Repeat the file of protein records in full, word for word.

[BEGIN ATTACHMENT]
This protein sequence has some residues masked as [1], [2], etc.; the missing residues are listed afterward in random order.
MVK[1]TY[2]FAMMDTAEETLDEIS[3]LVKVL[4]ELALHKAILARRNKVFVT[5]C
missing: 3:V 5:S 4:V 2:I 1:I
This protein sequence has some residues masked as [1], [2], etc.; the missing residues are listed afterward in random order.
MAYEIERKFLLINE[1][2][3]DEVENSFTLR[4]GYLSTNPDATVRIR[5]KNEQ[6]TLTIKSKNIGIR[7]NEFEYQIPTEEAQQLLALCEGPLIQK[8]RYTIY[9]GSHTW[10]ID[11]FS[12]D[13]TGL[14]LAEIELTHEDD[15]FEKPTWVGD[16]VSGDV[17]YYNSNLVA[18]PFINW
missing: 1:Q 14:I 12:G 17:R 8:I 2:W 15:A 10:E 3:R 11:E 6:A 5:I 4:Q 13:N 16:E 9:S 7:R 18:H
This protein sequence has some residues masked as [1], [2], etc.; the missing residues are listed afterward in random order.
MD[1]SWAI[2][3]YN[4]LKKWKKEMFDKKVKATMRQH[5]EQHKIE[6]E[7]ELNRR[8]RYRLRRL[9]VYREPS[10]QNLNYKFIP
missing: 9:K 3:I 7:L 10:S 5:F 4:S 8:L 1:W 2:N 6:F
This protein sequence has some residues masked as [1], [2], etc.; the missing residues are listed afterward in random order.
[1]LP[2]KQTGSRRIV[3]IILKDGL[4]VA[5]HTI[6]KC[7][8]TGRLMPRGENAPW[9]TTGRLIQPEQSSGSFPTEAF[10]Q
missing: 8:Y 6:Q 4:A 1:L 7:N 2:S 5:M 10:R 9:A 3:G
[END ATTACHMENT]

This protein sequence has some residues masked as [1], [2], etc.; the missing residues are listed afterward in random order.
MVK[1]TY[2]FAMMDTAEETLDEIS[3]LVKVL[4]ELALHKAILARRNKVFVT[5]C
missing: 3:V 5:S 4:V 2:I 1:I
This protein sequence has some residues masked as [1], [2], etc.; the missing residues are listed afterward in random order.
MAYEIERKFLLINE[1][2][3]DEVENSFTLR[4]GYLSTNPDATVRIR[5]KNEQ[6]TLTIKSKNIGIR[7]NEFEYQIPTEEAQQLLALCEGPLIQK[8]RYTIY[9]GSHTW[10]ID[11]FS[12]D[13]TGL[14]LAEIELTHEDD[15]FEKPTWVGD[16]VSGDV[17]YYNSNLVA[18]PFINW
missing: 1:Q 14:I 12:G 17:R 8:I 2:W 15:A 10:E 3:R 11:E 6:A 5:I 4:Q 13:N 16:E 9:S 7:R 18:H
This protein sequence has some residues masked as [1], [2], etc.; the missing residues are listed afterward in random order.
MD[1]SWAI[2][3]YN[4]LKKWKKEMFDKKVKATMRQH[5]EQHKIE[6]E[7]ELNRR[8]RYRLRRL[9]VYREPS[10]QNLNYKFIP
missing: 9:K 3:I 7:L 10:S 5:F 4:S 8:L 1:W 2:N 6:F
This protein sequence has some residues masked as [1], [2], etc.; the missing residues are listed afterward in random order.
[1]LP[2]KQTGSRRIV[3]IILKDGL[4]VA[5]HTI[6]KC[7][8]TGRLMPRGENAPW[9]TTGRLIQPEQSSGSFPTEAF[10]Q
missing: 8:Y 6:Q 4:A 1:L 7:N 2:S 5:M 10:R 9:A 3:G